Adversary #3: Know why you are still sick
Some patients report symptoms that can be caused from damage from treatment such as adrenal fatigue. Some providers only treat with antibiotics, there is not repair phase. This is vital to your achieving your health. After the infection is gone, repair must take place but if you are with a provider who doesn’t practice this, you are missing a vital part of your recovery. I refer to this part as “putting out the house fire but not rebuilding the house”. You can not live in a burned out and expect it to function as it did prior to the fire. Repairs are required and you need someone knowledgeable in repair work. The firefighters did their part now its time to call a contractor. Its ok to seek out a different medical provider for your repair phase. Some symptoms can and will go away when repair work is done. This is work that supports your immune function until it can fully function on its own.
Adversary #4: Know how to get through it
As a patient navigates through the murkiness of proper diagnosis and treatment, support from family, friends and co-workers can be strained. This is never a quick and simple journey and those around us not directly touched by it, can not fully understand what we are going through. Again, as patients present differently, the outward display of our disease can be confusing and misconstrued. One good day can lead to several bad days. A lucid morning can lead to an exhausting afternoon. Those who do not understand tick-disease have commented that “we’re faking our illness” when the reality is “we’re faking our wellness”. We put on a good face and smile through the pain and confusion as we slowly fade into the background of life. We stop participating because cognitively its too hard to keep up with conversations. Its mentally and physically draining and the emotional toll it takes on a patient and their family is inconceivable by those with one or more degrees of separation. This is when the patients choose to stop fighting because they have convinced themselves that they are a burden to their loved ones and they just want it all to stop ~ the physical pain, the emotional burden and financial strain.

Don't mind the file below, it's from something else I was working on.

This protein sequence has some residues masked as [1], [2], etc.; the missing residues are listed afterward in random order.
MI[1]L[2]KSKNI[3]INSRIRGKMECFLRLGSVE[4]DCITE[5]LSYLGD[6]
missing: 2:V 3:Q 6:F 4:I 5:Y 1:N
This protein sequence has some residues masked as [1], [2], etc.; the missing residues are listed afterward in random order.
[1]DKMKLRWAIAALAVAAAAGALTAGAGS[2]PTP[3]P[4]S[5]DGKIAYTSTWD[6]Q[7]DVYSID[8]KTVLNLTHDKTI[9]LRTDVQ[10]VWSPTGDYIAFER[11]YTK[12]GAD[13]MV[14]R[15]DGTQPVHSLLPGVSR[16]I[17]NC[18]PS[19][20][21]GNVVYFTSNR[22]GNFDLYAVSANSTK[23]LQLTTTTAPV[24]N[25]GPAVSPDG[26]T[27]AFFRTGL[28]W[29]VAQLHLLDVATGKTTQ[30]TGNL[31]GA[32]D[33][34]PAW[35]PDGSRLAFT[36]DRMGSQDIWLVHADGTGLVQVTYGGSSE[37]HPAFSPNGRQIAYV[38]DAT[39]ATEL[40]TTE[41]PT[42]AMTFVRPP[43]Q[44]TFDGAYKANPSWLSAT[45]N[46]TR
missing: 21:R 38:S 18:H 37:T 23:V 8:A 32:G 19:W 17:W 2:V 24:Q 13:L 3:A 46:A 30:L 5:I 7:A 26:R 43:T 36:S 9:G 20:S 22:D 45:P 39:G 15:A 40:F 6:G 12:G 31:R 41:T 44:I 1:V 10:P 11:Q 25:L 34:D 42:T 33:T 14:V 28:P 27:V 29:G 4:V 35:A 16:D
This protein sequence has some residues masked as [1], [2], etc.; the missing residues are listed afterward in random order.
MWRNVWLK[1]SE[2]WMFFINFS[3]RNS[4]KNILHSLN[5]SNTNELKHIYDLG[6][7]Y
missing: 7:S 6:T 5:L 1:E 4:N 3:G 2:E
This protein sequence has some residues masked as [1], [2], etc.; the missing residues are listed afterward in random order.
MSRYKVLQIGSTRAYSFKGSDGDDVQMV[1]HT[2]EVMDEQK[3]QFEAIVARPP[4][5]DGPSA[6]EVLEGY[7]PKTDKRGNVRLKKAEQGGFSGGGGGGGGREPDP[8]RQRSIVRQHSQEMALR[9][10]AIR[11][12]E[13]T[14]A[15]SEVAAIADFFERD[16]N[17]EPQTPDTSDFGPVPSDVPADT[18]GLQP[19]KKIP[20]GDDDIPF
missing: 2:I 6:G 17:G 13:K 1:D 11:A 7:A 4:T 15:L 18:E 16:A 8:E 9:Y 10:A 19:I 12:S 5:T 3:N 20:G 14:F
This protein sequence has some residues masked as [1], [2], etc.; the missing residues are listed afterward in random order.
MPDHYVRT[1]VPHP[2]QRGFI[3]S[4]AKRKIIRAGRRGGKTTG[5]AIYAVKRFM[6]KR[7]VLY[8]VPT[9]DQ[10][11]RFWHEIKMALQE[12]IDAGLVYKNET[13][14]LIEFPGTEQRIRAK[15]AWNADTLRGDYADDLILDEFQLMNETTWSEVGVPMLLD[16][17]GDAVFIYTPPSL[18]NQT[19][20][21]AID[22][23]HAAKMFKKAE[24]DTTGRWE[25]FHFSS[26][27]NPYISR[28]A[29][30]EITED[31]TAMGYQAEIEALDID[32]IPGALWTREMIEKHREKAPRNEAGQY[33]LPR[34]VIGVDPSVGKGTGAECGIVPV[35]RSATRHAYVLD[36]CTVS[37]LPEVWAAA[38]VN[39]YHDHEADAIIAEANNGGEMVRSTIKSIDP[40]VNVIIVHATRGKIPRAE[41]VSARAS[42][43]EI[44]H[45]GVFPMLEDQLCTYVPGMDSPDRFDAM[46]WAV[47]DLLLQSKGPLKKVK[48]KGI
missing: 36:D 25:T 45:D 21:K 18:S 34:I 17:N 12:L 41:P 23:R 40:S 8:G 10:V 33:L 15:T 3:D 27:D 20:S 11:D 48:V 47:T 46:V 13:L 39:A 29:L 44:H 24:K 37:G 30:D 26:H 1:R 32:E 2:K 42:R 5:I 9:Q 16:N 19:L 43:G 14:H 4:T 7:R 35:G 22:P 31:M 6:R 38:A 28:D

This is probably where I spend much of my time, helping people figure out their adversary and getting them on the right track for recovery. Supporting them with every step of their journey until they can sustain themselves. One day, this fight will come to an end and we will all be on the same page, with the same tools in our toolboxes, reading the same instructions, hearing the same messages. But knowing that each patient must be treated individually requires more knowledge and education for the medical provider. It requires the patients knowing their rights and not being afraid to advocate for themselves. It means holding those accountable who continue to throw out roadblocks by misdiagnosing and mistreating their patients.
Know your adversary, have a battle plan, fight for your health and we will continue to pave the way, fighting and demanding change!
Paula is the president of the MLDSE, former co-chair of the Access to Care Services and Patient Support subcommittee of the federal HHS Tick-borne Disease Working Group, the Maine-partner of the national Lyme Disease Association, member of Maine’s CDC Vector-borne Workgroup and active in Maine’s Lyme legislation. You can reach her at email@example.com or visit www.mldse.org